Compatibility of Stannous Ion With Bleaching Agents
The interactions between stannous ion and heavy metals as described before benefit both hydrosulphite and hydrogen peroxide bleachings and this is clearly shown in Table VI. The additional gains of 2.1 and 2.7 points in brightness were obtained over that of the standard condition.
TABLE VI______________________________________Effect of Stannous Ions (Cl Form) on Bleaching ofa Jack Pine Pulp 457 nm Bright- Stannous Bright- ness(Chelating Treat- Bleaching ness GainAgent) ment Agent (%) (Points)______________________________________0 0 0 50.5 --0.5% DTPA 0 2.5% H2 O2 57.40 0.8% 2.5% H2 O2 59.5 2.1 Sn+20 0 1.5% Na2 S2 O4 58.30 0.8% 1.5% Na2 S2 O4 61.0 2.7 Sn+2______________________________________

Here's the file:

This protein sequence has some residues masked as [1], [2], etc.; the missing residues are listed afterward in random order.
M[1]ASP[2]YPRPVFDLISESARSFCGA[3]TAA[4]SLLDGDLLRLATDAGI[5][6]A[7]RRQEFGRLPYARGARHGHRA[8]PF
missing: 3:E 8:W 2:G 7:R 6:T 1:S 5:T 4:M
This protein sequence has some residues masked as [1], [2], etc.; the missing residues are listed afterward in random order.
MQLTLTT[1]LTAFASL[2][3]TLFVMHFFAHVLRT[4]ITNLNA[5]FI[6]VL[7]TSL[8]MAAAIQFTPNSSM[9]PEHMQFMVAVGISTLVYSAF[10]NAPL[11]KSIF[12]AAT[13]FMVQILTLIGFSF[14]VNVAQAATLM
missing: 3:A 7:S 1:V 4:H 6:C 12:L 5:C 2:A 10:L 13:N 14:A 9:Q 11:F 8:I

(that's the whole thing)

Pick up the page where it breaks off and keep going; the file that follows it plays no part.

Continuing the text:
As post treatment, six jack pine UHY pulps from chip sulphonation under various cooking liquor pH levels (pH 6-12) were treated with 0.2% stannous ion (chloride form) after the pulps were bleached with either hydrosulphite or hydrogen peroxide under standard procedure. The post treatment for pulps bleached with hydrosulphite showed almost no beneficial effect. On the contrary, all the six pulps bleached with hydrogen peroxide responded positively to the post treatment. It is highly likely that the brightness gains were associated with interaction between stannous ion and other metals which bonded strongly to the pulp and which cannot be removed by the chelating agent. The peroxide oxidation could also convert ferrous to ferric compound and, therefore, a favourable response to stannous ion was observed.